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Communication: The Bridge Between You and Your Physician Hair Restoration
When you consult a hair restoration specialist, you and the physician sharethe same objective—to determine if your needs and wishes can besatisfied by a hair restoration surgical procedure or medical treatment. Youand your physician have to begin building mutual understanding about:
. Your objective and subjective perceptions of yourself and what you want
. The physicians objective evaluation of what can be accomplished
. The cost of recommended treatment options.
The bridge of understanding is built by honest two-way communication:
. You tell the physician why you want hair restoration, and what you want
hair restoration to accomplish in improving your appearance. Hairrestoration may be only a part of your perceptions regarding self-image. Thinning or lost hair is not an isolated condition; it influencesyour image of yourself and the image you want to present to others.
Your wishes regarding hair restoration should be discussed in thecontext of your overall wishes—for example, “to look and feelyounger”, “not having a scalp that looks shiny and bare”, “beingmore comfortable around people”, “to improve self-confidence”. Ofparticular importance is the area of your scalp where hair lossbothers you the most.
. After the physician hair restoration specialist conducts a medical,
physical and scalp examination, options for hair restoration can bediscussed, based on diagnosis and assessment of the probableprogression of hair loss. In rare cases a patients medical historyand/or examination indicates that the patient is not a candidate forhair restoration, or that the options for treatment are limited. In themajority of persons the cause of hair loss is male or female patternandrogenetic alopecia (inherited pattern hair loss) that is easilytreatable.
. The physician hair restoration specialist will show you collections of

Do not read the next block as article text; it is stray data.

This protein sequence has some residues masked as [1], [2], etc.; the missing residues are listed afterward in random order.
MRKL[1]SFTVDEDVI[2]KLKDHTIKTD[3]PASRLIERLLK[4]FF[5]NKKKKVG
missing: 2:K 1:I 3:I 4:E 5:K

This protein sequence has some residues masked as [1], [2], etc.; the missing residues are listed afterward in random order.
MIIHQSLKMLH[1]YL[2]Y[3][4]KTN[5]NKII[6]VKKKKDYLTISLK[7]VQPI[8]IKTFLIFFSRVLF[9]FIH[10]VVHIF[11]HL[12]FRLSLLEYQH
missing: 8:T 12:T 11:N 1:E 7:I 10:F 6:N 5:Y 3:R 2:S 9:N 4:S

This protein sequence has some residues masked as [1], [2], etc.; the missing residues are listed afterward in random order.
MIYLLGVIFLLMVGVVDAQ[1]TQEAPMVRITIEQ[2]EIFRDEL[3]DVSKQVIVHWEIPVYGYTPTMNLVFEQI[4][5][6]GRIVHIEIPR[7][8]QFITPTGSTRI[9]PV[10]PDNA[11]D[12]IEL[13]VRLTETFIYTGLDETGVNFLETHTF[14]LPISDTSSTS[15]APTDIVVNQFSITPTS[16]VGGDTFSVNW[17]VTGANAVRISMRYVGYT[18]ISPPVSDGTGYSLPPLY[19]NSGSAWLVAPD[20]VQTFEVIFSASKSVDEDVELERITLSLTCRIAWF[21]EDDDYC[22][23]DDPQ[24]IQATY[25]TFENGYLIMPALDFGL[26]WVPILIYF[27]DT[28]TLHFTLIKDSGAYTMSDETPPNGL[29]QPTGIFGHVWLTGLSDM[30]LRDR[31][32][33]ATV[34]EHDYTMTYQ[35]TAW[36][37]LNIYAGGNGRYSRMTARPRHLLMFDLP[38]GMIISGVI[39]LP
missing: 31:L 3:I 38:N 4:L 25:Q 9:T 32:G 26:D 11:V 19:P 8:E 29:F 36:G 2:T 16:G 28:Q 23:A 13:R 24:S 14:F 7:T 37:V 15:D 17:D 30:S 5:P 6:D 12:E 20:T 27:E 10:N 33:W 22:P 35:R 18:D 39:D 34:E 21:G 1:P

illustrative photos or sketches that you and the physician can use to
identify the “look” you want to achieve. On the basis of diagnosisand assessment, the physician will describe and recommend thesurgical and/or non-surgical treatment most likely to give you that“look”. You should discuss with the physician the relative cost of therecommended treatments in dollar amounts, avoiding impreciseterms like “expensive”, “inexpensive”, “more” and “less”.
. Before agreeing to a treatment plan you should be certain you
understand your options, and each treatments benefits, risks andcost. You should be comfortable that all of your questions have beenaddressed.
. After you are comfortable that all of your questions have been
addressed, you and the physician hair restoration specialist canagree on a hair restoration treatment plan, including the outcome oftreatment that can reasonably be expected. Most hair restorationpatients are very satisfied with the outcome of treatment. Mutualunderstanding between you and the physician hair restorationspecialist is one of the most important steps in achievingsatisfaction.
Hair transplantation is the most common surgical method of hairrestoration. The most common reason for hair restoration is hair loss dueto an inherited tendency for androgenetic alopecia (AGA). In men, AGA isbetter known as male pattern hair loss, in women as female pattern hairloss. While hair transplantation is performed more often in men, it is also asuccessful method for surgically correcting the diffuse pattern of femalepattern hair loss.
Hair transplantation is an operation that takes hair from the back of thehead and moves it to areas of hair loss elsewhere on the scalp. The fringe(back and sides) of hair on a balding scalp is known as donor dominanthair. It is hair that will continue to grow throughout life, even in men whohave the most extensive form of male pattern hair loss. Donor dominanthair follicles are under a different form of genetic control than follicles onthe front and top of the head; they are not subject to inherited effects of“balding genes”.